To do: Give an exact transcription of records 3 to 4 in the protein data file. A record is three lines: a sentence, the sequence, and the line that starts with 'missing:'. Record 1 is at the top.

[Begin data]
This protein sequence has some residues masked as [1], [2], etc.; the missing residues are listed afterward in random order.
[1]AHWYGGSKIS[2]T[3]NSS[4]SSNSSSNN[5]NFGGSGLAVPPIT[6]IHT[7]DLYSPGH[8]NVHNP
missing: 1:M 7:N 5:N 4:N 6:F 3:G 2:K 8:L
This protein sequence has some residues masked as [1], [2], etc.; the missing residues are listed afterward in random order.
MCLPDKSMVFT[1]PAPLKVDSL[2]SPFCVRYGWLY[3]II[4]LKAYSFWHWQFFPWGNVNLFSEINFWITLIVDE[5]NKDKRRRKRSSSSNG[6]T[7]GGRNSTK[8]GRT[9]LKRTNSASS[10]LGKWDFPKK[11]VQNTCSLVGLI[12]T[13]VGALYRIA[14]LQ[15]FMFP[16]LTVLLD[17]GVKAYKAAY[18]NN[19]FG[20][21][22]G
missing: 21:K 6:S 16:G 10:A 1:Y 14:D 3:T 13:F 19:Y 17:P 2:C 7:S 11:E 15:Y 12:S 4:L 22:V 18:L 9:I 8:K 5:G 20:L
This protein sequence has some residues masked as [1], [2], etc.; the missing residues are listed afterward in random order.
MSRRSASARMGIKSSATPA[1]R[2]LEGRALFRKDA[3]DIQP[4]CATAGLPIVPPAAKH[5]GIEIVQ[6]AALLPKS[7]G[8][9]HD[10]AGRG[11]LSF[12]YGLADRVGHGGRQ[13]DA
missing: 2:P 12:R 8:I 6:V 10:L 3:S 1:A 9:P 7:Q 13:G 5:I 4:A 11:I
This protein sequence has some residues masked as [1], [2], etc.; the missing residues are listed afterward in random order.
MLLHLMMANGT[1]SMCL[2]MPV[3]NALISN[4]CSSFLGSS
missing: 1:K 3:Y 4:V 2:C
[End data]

This protein sequence has some residues masked as [1], [2], etc.; the missing residues are listed afterward in random order.
MSRRSASARMGIKSSATPA[1]R[2]LEGRALFRKDA[3]DIQP[4]CATAGLPIVPPAAKH[5]GIEIVQ[6]AALLPKS[7]G[8][9]HD[10]AGRG[11]LSF[12]YGLADRVGHGGRQ[13]DA
missing: 2:P 12:R 8:I 6:V 10:L 3:S 1:A 9:P 7:Q 13:G 5:I 4:A 11:I
This protein sequence has some residues masked as [1], [2], etc.; the missing residues are listed afterward in random order.
MLLHLMMANGT[1]SMCL[2]MPV[3]NALISN[4]CSSFLGSS
missing: 1:K 3:Y 4:V 2:C